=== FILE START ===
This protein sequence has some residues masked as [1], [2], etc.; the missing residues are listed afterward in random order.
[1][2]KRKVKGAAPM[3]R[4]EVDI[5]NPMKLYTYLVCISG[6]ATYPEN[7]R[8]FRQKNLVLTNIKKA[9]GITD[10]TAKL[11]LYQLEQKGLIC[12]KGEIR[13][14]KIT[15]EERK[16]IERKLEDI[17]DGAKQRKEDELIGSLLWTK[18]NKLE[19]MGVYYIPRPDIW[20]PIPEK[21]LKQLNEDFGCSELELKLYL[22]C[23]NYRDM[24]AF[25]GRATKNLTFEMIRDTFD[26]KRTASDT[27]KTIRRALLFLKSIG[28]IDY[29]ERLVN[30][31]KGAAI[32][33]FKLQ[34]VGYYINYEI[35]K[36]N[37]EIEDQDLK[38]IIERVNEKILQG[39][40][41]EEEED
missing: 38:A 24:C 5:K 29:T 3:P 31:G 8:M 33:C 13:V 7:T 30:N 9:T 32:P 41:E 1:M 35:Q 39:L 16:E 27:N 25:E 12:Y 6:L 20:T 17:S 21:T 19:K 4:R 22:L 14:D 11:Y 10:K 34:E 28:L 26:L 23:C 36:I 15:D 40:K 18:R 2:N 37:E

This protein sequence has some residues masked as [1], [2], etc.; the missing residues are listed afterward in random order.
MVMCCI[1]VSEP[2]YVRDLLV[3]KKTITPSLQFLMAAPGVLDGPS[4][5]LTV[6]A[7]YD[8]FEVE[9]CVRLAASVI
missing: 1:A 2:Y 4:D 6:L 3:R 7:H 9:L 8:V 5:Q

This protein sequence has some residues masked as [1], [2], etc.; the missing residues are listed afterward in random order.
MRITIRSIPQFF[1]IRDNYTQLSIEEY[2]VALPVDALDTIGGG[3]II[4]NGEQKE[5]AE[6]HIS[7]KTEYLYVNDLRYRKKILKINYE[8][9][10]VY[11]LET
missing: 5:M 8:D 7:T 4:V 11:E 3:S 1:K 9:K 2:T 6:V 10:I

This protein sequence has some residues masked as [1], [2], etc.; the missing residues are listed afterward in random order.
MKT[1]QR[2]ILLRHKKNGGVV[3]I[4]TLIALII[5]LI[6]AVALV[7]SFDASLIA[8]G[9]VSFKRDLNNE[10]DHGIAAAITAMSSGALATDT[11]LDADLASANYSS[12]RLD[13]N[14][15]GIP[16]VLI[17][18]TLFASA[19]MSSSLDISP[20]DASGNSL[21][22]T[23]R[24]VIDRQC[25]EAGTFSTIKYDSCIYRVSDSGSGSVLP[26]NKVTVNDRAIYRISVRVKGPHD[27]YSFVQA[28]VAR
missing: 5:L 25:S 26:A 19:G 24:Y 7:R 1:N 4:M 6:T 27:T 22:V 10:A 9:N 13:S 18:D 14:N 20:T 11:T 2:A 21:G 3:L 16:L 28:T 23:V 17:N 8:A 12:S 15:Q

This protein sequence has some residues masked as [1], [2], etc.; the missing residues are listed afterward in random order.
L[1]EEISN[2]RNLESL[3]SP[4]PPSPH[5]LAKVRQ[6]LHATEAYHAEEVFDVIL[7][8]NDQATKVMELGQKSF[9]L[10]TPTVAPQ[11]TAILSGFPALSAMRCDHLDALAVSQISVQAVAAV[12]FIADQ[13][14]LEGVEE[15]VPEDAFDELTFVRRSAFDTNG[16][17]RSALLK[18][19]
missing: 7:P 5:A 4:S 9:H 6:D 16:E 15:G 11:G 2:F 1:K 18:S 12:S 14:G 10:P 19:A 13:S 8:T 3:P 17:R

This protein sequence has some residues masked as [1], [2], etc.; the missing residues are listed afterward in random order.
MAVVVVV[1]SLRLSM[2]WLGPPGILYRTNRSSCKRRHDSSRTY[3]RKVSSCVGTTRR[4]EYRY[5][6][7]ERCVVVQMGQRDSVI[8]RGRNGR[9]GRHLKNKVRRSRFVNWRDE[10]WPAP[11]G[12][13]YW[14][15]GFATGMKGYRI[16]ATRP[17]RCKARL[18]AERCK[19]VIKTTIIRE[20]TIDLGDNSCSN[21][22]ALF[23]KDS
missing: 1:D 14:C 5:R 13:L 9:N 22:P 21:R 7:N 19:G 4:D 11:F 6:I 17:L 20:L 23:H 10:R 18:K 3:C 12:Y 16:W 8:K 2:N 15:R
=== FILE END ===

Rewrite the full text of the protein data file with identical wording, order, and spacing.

This protein sequence has some residues masked as [1], [2], etc.; the missing residues are listed afterward in random order.
[1][2]KRKVKGAAPM[3]R[4]EVDI[5]NPMKLYTYLVCISG[6]ATYPEN[7]R[8]FRQKNLVLTNIKKA[9]GITD[10]TAKL[11]LYQLEQKGLIC[12]KGEIR[13][14]KIT[15]EERK[16]IERKLEDI[17]DGAKQRKEDELIGSLLWTK[18]NKLE[19]MGVYYIPRPDIW[20]PIPEK[21]LKQLNEDFGCSELELKLYL[22]C[23]NYRDM[24]AF[25]GRATKNLTFEMIRDTFD[26]KRTASDT[27]KTIRRALLFLKSIG[28]IDY[29]ERLVN[30][31]KGAAI[32][33]FKLQ[34]VGYYINYEI[35]K[36]N[37]EIEDQDLK[38]IIERVNEKILQG[39][40][41]EEEED
missing: 38:A 24:C 5:K 29:T 3:P 31:G 8:M 33:C 13:V 7:T 30:N 9:T 32:P 41:E 1:M 35:Q 39:L 16:E 27:N 25:E 12:Y 6:L 20:T 17:S 21:T 19:K 4:R 22:L 14:D 11:Y 10:K 34:E 28:L 26:L 23:C 36:I 15:D 40:K 18:R 2:N 37:E

This protein sequence has some residues masked as [1], [2], etc.; the missing residues are listed afterward in random order.
MVMCCI[1]VSEP[2]YVRDLLV[3]KKTITPSLQFLMAAPGVLDGPS[4][5]LTV[6]A[7]YD[8]FEVE[9]CVRLAASVI
missing: 1:A 2:Y 4:D 6:L 3:R 7:H 9:L 8:V 5:Q

This protein sequence has some residues masked as [1], [2], etc.; the missing residues are listed afterward in random order.
MRITIRSIPQFF[1]IRDNYTQLSIEEY[2]VALPVDALDTIGGG[3]II[4]NGEQKE[5]AE[6]HIS[7]KTEYLYVNDLRYRKKILKINYE[8][9][10]VY[11]LET
missing: 5:M 8:D 7:T 4:V 11:E 3:S 1:K 9:K 2:T 6:V 10:I

This protein sequence has some residues masked as [1], [2], etc.; the missing residues are listed afterward in random order.
MKT[1]QR[2]ILLRHKKNGGVV[3]I[4]TLIALII[5]LI[6]AVALV[7]SFDASLIA[8]G[9]VSFKRDLNNE[10]DHGIAAAITAMSSGALATDT[11]LDADLASANYSS[12]RLD[13]N[14][15]GIP[16]VLI[17][18]TLFASA[19]MSSSLDISP[20]DASGNSL[21][22]T[23]R[24]VIDRQC[25]EAGTFSTIKYDSCIYRVSDSGSGSVLP[26]NKVTVNDRAIYRISVRVKGPHD[27]YSFVQA[28]VAR
missing: 5:L 25:S 26:A 19:G 24:Y 7:R 1:N 4:M 6:T 27:T 22:V 10:A 9:N 13:S 18:D 14:N 20:T 11:T 2:A 21:G 3:L 16:L 28:T 23:V 17:N 8:A 12:S 15:Q

This protein sequence has some residues masked as [1], [2], etc.; the missing residues are listed afterward in random order.
L[1]EEISN[2]RNLESL[3]SP[4]PPSPH[5]LAKVRQ[6]LHATEAYHAEEVFDVIL[7][8]NDQATKVMELGQKSF[9]L[10]TPTVAPQ[11]TAILSGFPALSAMRCDHLDALAVSQISVQAVAAV[12]FIADQ[13][14]LEGVEE[15]VPEDAFDELTFVRRSAFDTNG[16][17]RSALLK[18][19]
missing: 7:P 5:A 4:S 9:H 6:D 16:E 15:G 11:G 2:F 1:K 18:S 12:S 14:G 10:P 19:A 13:S 8:T 3:P 17:R

This protein sequence has some residues masked as [1], [2], etc.; the missing residues are listed afterward in random order.
MAVVVVV[1]SLRLSM[2]WLGPPGILYRTNRSSCKRRHDSSRTY[3]RKVSSCVGTTRR[4]EYRY[5][6][7]ERCVVVQMGQRDSVI[8]RGRNGR[9]GRHLKNKVRRSRFVNWRDE[10]WPAP[11]G[12][13]YW[14][15]GFATGMKGYRI[16]ATRP[17]RCKARL[18]AERCK[19]VIKTTIIRE[20]TIDLGDNSCSN[21][22]ALF[23]KDS
missing: 1:D 14:C 5:R 13:L 9:N 22:P 21:R 7:N 19:G 4:D 11:F 6:I 17:L 20:L 23:H 10:R 18:K 3:C 12:Y 16:W 8:K 2:N 15:R